Ed Martin Live at TCA: Fox at TCA: Dancing, Donuts, Paula Abdul and More
Fox programs one-third fewer hours than CBS, NBC and ABC – and yet, it always manages to cram twice as many activities into its time at TCA than any of the Big Three.
I have raved about Fox' approach to the twice yearly Television Critics Association tours in the past and I can't help but do so again. At a time when many of the other networks are turning over several hours of their TCA time to corporate cable siblings or simply leaving big gaps in their schedule of press conferences and other events, Fox continues to maximize every single minute of its all-too-brief time with hundreds of television critics, reporters, bloggers and tweeters. Whereas some networks have begun to question the value of TCA, Fox continues to treat it as a hugely important opportunity to promote its programming in as robust a manner possible.
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One of the many great things about Fox' TCA day is that the network takes time to promote a handful of veteran series in addition to its new product. Yesterday began with a breakfast that celebrated the 20-year anniversary of The Simpsons. The menu included donuts (or as Homer Simpson calls them, "nature's most perfect food"), egg sandwiches in Simpsons-yellow wrappers and orange juice in Simpsons cups. People dressed as characters from the show posed for pictures with the press.
That session was followed by one for Fox' summer hit and new fall entry So You Think You Can Dance. Five dancers who stood out during the last two months (but did not make the final four on last night's season finale) performed before a press conference with the show's judges.
All this took place before 9:45 a.m., the start time for a press conference with Fox Broadcasting Company Entertainment Chairman Peter Rice and Fox Entertainment President Kevin Reilly (more on that below). The day continued with highly effective sessions for new series Brothers, Glee and Human Target and returning dramas Fringe and Lie to Me. (No other broadcast network has included a press conference with any of its returning shows at this TCA, even those the press has embraced.) Lunch was built around a table read with the producers and cast of the Family Guy spin-off The Cleveland Show, including guest vocal performers Glenn Howerton of FX's It's Always Sunny in Philadelphia and Huffington Post editor-in-chief Arianna Huffington (giving voice to a sexually aroused bear). A mid-afternoon snack break also served as a press event for the summer reality series More to Love.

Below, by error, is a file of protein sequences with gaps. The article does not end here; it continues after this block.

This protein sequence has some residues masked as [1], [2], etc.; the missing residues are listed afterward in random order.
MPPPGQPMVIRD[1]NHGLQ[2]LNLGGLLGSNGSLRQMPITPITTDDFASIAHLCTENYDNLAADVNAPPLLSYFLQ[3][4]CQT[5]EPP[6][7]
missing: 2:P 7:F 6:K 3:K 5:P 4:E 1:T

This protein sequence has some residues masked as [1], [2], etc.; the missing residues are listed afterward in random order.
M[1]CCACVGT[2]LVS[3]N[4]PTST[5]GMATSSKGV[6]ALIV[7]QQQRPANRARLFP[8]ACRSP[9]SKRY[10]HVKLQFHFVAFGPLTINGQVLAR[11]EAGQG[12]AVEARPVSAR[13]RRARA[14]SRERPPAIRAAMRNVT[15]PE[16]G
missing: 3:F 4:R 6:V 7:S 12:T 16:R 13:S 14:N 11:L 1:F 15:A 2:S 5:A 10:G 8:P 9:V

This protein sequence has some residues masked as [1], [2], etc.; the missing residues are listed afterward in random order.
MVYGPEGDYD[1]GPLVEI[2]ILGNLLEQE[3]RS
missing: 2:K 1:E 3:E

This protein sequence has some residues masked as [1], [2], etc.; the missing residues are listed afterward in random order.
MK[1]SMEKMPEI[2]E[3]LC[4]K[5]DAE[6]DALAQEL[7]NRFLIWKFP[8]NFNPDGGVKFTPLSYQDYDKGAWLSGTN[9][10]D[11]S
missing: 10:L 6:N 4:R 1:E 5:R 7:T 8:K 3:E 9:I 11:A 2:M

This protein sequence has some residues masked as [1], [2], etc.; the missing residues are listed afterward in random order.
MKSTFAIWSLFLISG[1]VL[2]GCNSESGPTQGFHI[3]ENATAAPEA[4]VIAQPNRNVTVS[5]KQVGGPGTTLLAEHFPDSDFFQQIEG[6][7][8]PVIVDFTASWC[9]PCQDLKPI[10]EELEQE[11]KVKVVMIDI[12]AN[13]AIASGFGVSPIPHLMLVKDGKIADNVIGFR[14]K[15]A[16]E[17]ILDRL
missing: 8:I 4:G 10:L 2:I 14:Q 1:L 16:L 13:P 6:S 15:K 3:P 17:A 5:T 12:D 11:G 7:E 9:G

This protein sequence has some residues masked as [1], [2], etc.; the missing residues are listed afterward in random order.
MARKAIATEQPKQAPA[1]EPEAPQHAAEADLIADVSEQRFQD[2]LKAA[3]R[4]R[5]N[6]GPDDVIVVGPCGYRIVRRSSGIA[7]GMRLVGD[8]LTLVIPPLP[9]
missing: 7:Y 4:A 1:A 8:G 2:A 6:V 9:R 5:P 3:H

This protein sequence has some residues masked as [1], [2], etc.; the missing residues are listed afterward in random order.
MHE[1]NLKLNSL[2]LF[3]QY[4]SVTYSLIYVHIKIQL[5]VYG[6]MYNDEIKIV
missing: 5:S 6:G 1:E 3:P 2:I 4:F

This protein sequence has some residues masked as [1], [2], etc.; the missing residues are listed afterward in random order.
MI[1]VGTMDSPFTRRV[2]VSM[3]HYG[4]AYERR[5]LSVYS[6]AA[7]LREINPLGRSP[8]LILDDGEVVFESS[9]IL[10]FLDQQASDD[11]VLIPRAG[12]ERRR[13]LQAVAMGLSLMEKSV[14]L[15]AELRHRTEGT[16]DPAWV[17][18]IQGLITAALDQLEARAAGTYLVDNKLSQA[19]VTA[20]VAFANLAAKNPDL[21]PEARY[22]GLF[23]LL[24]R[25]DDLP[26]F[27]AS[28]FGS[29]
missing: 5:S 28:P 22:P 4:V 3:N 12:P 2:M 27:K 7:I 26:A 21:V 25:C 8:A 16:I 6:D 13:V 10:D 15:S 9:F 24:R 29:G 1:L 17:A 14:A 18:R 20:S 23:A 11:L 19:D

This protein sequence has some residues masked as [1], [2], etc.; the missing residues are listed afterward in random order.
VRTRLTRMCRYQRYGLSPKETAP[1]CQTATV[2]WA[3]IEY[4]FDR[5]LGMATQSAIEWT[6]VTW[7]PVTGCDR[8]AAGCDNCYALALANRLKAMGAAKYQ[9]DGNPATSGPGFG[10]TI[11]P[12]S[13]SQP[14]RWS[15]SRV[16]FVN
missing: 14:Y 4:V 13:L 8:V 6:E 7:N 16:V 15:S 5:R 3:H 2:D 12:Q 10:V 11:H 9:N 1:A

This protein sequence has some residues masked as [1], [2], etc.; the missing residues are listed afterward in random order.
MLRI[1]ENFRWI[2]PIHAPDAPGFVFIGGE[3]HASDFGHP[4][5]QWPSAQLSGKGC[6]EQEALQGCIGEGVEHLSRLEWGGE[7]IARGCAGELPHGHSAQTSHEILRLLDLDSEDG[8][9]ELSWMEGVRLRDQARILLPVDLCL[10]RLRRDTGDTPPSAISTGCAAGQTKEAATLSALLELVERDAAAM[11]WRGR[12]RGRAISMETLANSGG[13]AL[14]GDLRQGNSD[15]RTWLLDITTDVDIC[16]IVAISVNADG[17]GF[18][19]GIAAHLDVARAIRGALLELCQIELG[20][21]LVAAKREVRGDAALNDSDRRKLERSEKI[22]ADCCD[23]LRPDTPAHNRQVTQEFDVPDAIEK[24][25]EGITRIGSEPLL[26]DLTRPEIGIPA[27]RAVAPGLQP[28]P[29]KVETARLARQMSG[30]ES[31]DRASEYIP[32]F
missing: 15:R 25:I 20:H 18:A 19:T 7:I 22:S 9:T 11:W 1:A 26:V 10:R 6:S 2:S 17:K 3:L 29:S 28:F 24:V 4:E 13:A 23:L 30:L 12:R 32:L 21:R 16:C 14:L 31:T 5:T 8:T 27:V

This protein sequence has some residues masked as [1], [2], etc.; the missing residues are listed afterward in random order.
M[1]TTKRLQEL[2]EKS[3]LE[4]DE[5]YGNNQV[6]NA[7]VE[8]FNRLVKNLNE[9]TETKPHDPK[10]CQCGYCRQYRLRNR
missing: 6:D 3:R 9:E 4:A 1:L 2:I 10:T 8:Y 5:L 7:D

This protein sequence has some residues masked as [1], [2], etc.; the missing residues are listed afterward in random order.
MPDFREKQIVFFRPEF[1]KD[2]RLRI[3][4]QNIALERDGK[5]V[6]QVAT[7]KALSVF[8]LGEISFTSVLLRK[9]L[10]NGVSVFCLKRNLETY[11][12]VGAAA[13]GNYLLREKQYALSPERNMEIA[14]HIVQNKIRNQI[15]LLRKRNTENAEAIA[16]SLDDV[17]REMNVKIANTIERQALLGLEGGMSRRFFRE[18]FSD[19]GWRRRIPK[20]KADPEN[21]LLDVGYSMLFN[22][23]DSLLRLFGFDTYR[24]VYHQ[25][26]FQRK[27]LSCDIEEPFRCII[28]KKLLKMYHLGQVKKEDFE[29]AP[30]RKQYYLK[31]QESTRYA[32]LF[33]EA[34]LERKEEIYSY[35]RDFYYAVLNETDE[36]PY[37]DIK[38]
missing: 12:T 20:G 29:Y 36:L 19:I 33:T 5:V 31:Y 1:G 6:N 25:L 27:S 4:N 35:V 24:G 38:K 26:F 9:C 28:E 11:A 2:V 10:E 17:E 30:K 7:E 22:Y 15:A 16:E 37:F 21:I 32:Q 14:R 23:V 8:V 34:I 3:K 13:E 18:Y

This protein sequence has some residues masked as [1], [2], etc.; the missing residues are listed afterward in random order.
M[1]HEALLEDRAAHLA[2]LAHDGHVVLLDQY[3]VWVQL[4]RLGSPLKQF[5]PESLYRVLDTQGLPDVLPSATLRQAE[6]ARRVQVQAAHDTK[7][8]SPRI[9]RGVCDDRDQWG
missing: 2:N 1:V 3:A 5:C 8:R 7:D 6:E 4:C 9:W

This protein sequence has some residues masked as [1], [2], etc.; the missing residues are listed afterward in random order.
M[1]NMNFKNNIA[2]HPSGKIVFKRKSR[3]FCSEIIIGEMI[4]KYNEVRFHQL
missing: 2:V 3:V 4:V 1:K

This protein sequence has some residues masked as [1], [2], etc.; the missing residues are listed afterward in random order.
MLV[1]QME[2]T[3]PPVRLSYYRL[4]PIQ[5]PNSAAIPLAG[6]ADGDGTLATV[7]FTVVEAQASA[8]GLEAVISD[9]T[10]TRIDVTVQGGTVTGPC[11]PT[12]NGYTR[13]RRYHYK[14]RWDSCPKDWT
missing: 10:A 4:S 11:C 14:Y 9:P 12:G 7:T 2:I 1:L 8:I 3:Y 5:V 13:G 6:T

All of the networks put a lot of time and money into preparing for TCA tours, and all of their efforts are appreciated. But it seems to me that Fox knows how to get more out of its TCA investment than the other guys. This was perhaps most evident in its executive session. Every broadcast network has a session with its programming executives, and it is no secret that many of the executives who take the stage at TCA tours for 30 minutes twice a year would rather have root canal than endure the hardship of fielding questions about their shows. Some win over the crowd without having very much to say. Others have almost nothing to say and bring out the worst in reporters who are charged with getting a story. The really big gunners (CBS' Leslie Moonves, NBC's Jeff Zucker) don't even appear on stage at TCA anymore (though Moonves always turns up at CBS' evening parties and seems very happy to be there).
During Fox' executive panel, one veteran TCA member who remembers the time when network chairmen regularly attended TCA actually thanked Peter Rice for taking part in this tour. Dozens of critics and reporters happily applauded to show their appreciation.
It was a good morning for Rice and Reilly, even though they were stepping into the spotlight the day after American Idol judge Paula Abdul took to Twitter to announce that she would not return to the show next season. Rather than hem and haw and bob and weave around the Abdul issue, they tackled it head on.
Rice confirmed that Abdul's contract was up and that she was a goner. "We've concluded the negotiation and Paula has announced she will not be coming back," he said in response to expected questions about the story, which broke on Wednesday. He revealed that there would be a guest judge (joining Simon Cowell, Randy Jackson and Kara Dioguardi) at each audition and said that if all went as planned a permanent fourth judge would be in place by the time of the show's Season 9 premiere in January.
Many critics felt that Idol should revert to a three-judge format since the addition of a fourth last season caused so many production and timing problems, but Rice was firm in his conviction that the four-judge format would remain in place. (He might want to give that some more thought.)
Reilly proved that executive sessions can be upbeat and engaging, and that a questionable comment need not be the end of the world if handled the right way. In recalling other news and entertainment shows that lost or replaced stars and went on to continued success, he mentioned NBC's Tonight Show, Law & Order and Cheers and The CBS Evening News.
"Interesting, you just compared Walter Cronkite to Paula Abdul," one critic mused, to much laughter.
"Oh, great!" Reilly replied without missing a beat. "There's the lead!"